9 Top Games Like The Binding Of Isaac – A Roguelike

I’d like to think that there are some of you out there who vaguely remember the dawn of the flash games – games like N, Bloons TD and Canabalt. That was a different time for games, and as we kids went from computer to computer in our school to install these flash games on all computers, we could. The Binding of Isaac was one such title, although the version we get now is no longer made in Flash and has far more content and depth than before.

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Games like The Binding of Isaac are called roguelikes. The basic concept is unlike the mainstream games we play today, there is no option to save mid-game, and there are no retries. Death is permanent.

The Binding of Isaac starts with a boy being chased by his mother with a knife, turns out “God” asked her to sacrifice her child. Isaac hides in the basement, where he’s teleported to a different world as he tries to escape his ill fate. 

Games like The Binding Of Isaac don’t really explain much and leave the player to their own devices; how you figure out the game is left entirely up to you. BoI features randomly generated worlds with random items filling the said world. Some items are really good; some items are really bad and can screw up a good run. The items will have an obscure name that throws players even more off as to what the items can do. The only way to know for sure in this game is trial and error.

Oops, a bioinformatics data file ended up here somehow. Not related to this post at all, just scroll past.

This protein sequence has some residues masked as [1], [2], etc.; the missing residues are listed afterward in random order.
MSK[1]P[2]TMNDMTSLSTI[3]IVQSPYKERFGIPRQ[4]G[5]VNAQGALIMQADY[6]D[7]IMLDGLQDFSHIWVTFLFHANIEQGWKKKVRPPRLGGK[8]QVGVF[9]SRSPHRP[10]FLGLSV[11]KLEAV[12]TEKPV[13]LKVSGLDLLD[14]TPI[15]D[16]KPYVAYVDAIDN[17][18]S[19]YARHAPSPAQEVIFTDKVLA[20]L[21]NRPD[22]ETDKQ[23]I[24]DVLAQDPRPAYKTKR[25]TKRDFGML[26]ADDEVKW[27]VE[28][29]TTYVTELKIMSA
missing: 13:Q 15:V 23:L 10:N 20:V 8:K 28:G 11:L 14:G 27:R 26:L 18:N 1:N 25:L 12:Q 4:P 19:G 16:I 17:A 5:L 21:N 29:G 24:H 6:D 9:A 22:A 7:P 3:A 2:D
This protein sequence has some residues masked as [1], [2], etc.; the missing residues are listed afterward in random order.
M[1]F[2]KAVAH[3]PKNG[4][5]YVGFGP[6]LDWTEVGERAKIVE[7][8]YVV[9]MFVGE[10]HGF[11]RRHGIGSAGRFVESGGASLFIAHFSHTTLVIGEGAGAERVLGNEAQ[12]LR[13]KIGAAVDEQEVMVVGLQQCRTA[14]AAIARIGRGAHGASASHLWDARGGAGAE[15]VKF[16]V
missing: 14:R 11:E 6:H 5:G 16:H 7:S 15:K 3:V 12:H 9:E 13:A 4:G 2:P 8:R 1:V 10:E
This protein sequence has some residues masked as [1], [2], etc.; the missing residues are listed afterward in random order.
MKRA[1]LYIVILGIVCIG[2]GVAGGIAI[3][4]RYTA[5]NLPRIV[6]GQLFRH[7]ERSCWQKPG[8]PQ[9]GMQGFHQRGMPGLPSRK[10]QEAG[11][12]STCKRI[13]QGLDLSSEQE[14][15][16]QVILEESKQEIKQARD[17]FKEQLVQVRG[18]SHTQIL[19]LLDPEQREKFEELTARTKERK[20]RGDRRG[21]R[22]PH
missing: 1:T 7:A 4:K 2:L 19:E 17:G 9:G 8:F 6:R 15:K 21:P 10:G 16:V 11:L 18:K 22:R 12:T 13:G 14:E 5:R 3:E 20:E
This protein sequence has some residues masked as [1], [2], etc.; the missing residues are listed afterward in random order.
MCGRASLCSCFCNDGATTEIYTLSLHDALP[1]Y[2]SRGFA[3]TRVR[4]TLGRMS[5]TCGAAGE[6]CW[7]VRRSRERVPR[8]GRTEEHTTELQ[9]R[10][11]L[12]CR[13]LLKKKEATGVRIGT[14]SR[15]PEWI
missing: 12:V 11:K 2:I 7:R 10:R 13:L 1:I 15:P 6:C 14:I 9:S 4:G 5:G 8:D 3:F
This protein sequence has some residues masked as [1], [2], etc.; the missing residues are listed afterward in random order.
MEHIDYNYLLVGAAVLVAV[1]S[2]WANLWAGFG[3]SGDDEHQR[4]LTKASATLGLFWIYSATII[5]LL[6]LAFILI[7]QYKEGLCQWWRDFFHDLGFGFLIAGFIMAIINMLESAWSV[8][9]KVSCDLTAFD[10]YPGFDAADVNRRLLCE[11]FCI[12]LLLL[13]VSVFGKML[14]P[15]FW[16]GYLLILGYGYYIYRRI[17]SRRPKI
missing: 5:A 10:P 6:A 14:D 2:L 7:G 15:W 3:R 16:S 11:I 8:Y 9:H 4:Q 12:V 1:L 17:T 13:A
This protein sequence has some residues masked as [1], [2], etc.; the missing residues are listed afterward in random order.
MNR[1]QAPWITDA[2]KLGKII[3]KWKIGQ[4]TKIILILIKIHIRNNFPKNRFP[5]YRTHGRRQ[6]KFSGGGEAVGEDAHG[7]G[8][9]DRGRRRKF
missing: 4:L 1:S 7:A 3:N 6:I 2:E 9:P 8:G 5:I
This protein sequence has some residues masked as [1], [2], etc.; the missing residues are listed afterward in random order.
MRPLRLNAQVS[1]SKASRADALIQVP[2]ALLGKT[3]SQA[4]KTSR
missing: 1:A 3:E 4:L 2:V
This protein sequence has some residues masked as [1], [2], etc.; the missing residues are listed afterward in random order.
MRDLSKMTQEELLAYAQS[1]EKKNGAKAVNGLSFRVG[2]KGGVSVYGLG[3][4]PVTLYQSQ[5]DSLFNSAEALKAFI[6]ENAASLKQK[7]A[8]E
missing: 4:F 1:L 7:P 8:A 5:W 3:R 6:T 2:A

If you had a fun time with BoI or are just curious and looking for an easier title in the genre, look no further. Here are 9 games like The Binding Of Isaac.

1. Hades

Hades is a beautiful rogue-lite title, with everything being top-notch. Graphics, Music, Combat, Balancing – everything is as polished as it could be. All of this with an experience that is easier than BoI but just as rewarding once you beat the game. 

Hades puts players in Zagreus’ shoes, the son of Hades – God of the Underworld. Zagreus must traverse all levels of hell (quite literally) starting from the bottom and work his way to the top to meet his estranged mother. 

Hades is not a roguelike per se, it’s a rogue-lite. The difference being while you lose progress once you die, you do carry over some currency among other things that can benefit you in your next run, as such you become stronger per run. 

I have over 100 hours on this game, there is plenty to do, once you finish the main quest (which btw is beautifully written) there are also side quests where you can help the poor unwitting dead souls residing in your father’s empire. 

Hades has a great combat and gameplay loop, people who get frustrated from dying in BoI should look to Hades to have a more enjoyable rogue-lite if not roguelike experience. 

2. Super Meat Boy

BoI is not the only flash game that evolved to something bigger, Super Meat Boy is more platformer than rogue but since their treatment of death is almost similar (instead of resetting your entire progress, the entire level is reset a la Mario or Sonic) and they both come from the era of flash titles, I think Super Meat Boy deserves a spot in the list. 

However, I won’t be recommending it to people who got frustrated with BoI’s difficulty, in fact, I’d recommend it to the exact opposite crowd, those who want more of the pleasure in pain. Super Meat Boy is a platformer that will pit you against impossible to navigate through environments filled to the brim with traps, but that’s not to say that it’s impossible to beat.